Top Natural Wonders to See in Argentina
The immense South American nation of Argentina spans across most of the continent’s southern tip. As a result, its natural landscape varies from the rich Pampas grassland where its famed beef cattle traditionally grazes, to the majestic Andes mountains and the glaciers and ice fields in the Andean-Patagonian region. To experience South America’s natural and famously gorgeous landscape, check out our Argentina & Chile Multisport Tour – an immersive and exhausting tour that can satisfy even the most hardcore and experienced traveller. Here, then, are just some of the natural wonders that make Argentina a must-visit destination for any adventurer.
Los Glaciares National Park
This national park near the Chilean border is perhaps the best place to appreciate the raw power of Argentina’s natural beauty. Planetware reports that this is where you’ll find the Perito Moreno Glacier, the world’s third largest freshwater reserve, frozen in time as a 30-kilometer ice formation that’s open to visits via tour groups. If you’re inclined to do some adventuring, you can join the guided ice trekking tours that range from one to five hours, exploring the majestic glacier. Don’t forget to look up and towards the horizon to appreciate the 3359-metre presence of the Monte Fitz Roy.
Spanning 2.7 kilometers and featuring 275 individual waterfalls, Iguazu Falls is the single largest waterfall formation on the planet. Several cat walks constructed in the area provide visitors with the chance to get up close and personal with many of these waterfalls or cataracts. Its reportedly more than one million visitors per year can attest to the fact that nothing can compare to seeing these waterfalls with your own eyes, all while surrounded by beautiful Argentine-Brazilian rain forests.
Located in the heart of Buenos Aires, this historic neighbourhood is home to several beautiful, natural parks, including the iconic Parque de los Patricios from which the area derives its name. The parks make this area one of the most important green lungs of the city. On the neighbourhood’s south border, designated as a protected heritage site since 2007, stands the Tomás A. Ducó Stadium. Having seen its fair share of legendary soccer players, back in May of this year, the Albiceleste practiced here for the World Cup to a crowd of 30,000. Of course, most of this huge crowd might’ve just been there to see Lionel Messi, who Coral claims is the best soccer player in the world. If you’re lucky, you might just catch him or his equally hardworking teammates practicing on the historic grounds.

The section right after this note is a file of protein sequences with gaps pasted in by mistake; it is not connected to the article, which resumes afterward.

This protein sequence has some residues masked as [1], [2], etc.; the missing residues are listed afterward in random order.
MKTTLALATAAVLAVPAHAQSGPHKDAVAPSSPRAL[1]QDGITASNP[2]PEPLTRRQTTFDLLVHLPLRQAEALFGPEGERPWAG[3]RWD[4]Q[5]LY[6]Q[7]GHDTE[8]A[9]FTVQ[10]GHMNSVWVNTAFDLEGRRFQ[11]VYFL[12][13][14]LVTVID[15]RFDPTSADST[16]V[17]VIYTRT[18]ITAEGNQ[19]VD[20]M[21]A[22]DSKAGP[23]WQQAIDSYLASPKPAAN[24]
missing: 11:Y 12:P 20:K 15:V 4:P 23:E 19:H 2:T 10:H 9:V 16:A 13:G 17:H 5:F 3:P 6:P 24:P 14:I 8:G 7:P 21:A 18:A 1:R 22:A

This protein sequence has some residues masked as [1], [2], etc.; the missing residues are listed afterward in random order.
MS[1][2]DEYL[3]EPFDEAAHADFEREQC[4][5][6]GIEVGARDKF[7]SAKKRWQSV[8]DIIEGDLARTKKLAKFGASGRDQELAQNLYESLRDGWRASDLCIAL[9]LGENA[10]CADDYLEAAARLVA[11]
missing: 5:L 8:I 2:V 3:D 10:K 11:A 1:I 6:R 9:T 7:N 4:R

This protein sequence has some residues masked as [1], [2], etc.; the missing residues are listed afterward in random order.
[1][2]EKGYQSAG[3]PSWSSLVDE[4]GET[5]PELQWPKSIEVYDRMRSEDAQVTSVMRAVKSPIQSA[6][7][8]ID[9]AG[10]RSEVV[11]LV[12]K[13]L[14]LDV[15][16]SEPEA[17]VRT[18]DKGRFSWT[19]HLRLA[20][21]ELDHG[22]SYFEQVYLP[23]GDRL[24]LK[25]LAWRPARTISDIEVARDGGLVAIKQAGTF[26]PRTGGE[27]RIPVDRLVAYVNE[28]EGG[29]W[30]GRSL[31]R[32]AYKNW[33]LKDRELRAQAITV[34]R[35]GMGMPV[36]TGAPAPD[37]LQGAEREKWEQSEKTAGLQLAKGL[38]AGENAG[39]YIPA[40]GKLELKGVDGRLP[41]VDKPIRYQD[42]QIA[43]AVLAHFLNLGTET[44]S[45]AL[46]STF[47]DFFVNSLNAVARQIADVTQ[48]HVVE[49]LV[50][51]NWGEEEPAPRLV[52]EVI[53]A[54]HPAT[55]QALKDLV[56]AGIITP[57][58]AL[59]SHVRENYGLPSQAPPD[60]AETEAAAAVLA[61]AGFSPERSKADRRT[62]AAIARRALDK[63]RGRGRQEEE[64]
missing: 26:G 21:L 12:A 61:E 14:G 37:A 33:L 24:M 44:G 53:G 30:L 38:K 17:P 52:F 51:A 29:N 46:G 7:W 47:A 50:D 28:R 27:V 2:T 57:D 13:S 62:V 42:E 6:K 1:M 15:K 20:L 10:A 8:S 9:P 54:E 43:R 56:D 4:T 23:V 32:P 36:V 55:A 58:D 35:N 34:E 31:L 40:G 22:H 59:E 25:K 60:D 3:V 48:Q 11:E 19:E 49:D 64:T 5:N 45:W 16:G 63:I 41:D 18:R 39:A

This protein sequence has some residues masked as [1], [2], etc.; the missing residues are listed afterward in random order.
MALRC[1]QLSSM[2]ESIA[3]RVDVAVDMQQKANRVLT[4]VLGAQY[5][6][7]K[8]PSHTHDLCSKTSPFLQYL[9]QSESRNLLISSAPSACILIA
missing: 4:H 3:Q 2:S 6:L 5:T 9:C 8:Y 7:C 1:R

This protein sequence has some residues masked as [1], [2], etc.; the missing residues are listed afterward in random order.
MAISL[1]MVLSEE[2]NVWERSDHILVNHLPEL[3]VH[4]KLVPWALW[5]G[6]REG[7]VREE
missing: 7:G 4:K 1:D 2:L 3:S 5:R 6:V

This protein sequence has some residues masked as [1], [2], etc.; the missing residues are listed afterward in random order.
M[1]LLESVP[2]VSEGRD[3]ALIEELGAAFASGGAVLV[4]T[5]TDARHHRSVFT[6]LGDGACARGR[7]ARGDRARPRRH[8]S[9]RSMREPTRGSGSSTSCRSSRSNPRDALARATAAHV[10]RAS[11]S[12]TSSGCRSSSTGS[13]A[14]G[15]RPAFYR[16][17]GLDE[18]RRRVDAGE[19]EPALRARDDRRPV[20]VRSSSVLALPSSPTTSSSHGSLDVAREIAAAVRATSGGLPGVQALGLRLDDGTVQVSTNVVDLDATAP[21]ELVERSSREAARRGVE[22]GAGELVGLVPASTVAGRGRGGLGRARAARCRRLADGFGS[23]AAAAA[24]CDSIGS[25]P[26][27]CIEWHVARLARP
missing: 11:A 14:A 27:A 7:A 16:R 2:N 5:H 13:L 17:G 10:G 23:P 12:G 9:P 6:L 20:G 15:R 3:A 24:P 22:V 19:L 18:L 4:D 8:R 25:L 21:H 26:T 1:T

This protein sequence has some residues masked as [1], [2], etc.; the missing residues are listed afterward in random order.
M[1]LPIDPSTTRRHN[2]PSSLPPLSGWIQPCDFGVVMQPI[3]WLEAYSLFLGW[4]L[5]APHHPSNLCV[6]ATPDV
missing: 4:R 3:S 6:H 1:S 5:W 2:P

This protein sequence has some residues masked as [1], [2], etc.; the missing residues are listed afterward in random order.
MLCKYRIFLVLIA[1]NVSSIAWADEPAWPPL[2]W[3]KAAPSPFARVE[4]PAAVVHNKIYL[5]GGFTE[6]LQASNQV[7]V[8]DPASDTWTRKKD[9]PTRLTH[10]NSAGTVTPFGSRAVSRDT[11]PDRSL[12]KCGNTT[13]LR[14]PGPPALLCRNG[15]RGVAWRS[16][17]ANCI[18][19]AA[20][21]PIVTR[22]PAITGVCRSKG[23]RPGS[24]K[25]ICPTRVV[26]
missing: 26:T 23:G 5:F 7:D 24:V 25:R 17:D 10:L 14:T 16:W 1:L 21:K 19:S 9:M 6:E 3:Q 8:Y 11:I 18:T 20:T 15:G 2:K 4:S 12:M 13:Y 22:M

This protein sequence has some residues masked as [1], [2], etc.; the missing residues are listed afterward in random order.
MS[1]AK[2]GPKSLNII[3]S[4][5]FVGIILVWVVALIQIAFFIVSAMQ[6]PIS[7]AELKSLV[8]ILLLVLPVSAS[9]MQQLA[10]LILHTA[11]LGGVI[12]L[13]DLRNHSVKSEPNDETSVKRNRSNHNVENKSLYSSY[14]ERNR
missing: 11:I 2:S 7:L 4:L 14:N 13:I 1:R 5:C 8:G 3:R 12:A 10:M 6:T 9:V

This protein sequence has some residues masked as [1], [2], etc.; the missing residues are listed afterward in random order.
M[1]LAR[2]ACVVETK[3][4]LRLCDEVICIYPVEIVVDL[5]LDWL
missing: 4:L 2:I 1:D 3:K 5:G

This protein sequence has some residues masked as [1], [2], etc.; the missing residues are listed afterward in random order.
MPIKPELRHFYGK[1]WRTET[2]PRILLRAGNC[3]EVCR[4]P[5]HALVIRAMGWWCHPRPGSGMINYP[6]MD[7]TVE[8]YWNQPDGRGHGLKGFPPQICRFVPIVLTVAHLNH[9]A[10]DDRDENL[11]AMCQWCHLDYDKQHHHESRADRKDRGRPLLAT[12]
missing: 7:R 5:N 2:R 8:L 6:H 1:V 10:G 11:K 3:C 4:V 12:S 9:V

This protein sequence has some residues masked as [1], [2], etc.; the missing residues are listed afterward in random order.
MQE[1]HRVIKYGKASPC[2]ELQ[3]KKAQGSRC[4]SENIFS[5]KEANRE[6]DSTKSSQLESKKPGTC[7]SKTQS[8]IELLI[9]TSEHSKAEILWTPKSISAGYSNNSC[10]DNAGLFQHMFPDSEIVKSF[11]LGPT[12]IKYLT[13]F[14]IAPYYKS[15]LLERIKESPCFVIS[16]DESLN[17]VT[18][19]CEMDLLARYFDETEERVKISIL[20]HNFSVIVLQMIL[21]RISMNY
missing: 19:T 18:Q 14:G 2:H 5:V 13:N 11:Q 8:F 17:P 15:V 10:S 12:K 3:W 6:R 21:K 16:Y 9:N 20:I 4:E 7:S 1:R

In the province of Chubut lies 360,000 hectares of natural, protected coastal landscape known as the Peninsula Valdes. Designated as a World UNESCO Heritage Site, the peninsula features around 400 kilometers of shoreline and spans 100 kilometers into the South Atlantic Ocean. It’s also the natural home of the Southern Right Whale, the Southern Elephant Seal, the Orca, the Southern Sea Lion, the Magellanic Penguin, and many other marine and land animals, including 181 recorded bird species. The government as well as private tours offered in this part of Argentina double as an educational foray into preserving Patagonia’s natural diversity.
Contributed by Jenna Beaumont for the exclusive use of lloydstravel.com